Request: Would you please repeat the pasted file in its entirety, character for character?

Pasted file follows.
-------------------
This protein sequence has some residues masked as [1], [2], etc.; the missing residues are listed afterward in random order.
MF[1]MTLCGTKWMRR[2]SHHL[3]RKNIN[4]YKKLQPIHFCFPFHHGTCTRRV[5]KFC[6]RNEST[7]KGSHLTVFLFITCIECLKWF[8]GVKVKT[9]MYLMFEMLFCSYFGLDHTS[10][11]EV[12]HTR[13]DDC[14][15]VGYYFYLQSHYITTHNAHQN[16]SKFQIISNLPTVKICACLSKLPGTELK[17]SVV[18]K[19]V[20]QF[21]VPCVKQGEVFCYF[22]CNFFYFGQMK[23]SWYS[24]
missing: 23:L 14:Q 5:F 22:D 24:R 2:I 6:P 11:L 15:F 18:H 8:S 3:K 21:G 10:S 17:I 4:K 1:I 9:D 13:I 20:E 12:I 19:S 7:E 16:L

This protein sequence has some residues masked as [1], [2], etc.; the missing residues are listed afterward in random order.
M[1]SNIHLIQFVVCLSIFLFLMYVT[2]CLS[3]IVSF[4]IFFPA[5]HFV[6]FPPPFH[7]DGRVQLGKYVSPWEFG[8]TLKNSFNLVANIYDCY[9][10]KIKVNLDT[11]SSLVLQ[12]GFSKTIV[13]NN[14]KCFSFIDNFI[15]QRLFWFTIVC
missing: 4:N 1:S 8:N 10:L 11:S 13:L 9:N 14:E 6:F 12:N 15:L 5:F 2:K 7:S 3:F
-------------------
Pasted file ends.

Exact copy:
This protein sequence has some residues masked as [1], [2], etc.; the missing residues are listed afterward in random order.
MF[1]MTLCGTKWMRR[2]SHHL[3]RKNIN[4]YKKLQPIHFCFPFHHGTCTRRV[5]KFC[6]RNEST[7]KGSHLTVFLFITCIECLKWF[8]GVKVKT[9]MYLMFEMLFCSYFGLDHTS[10][11]EV[12]HTR[13]DDC[14][15]VGYYFYLQSHYITTHNAHQN[16]SKFQIISNLPTVKICACLSKLPGTELK[17]SVV[18]K[19]V[20]QF[21]VPCVKQGEVFCYF[22]CNFFYFGQMK[23]SWYS[24]
missing: 23:L 14:Q 5:F 22:D 24:R 2:I 6:P 11:L 15:F 18:H 8:S 3:K 21:G 10:S 17:I 4:K 1:I 9:D 13:I 20:E 12:I 19:S 7:E 16:L

This protein sequence has some residues masked as [1], [2], etc.; the missing residues are listed afterward in random order.
M[1]SNIHLIQFVVCLSIFLFLMYVT[2]CLS[3]IVSF[4]IFFPA[5]HFV[6]FPPPFH[7]DGRVQLGKYVSPWEFG[8]TLKNSFNLVANIYDCY[9][10]KIKVNLDT[11]SSLVLQ[12]GFSKTIV[13]NN[14]KCFSFIDNFI[15]QRLFWFTIVC
missing: 4:N 1:S 8:N 10:L 11:S 13:L 9:N 14:E 6:F 12:N 15:L 5:F 2:K 7:S 3:F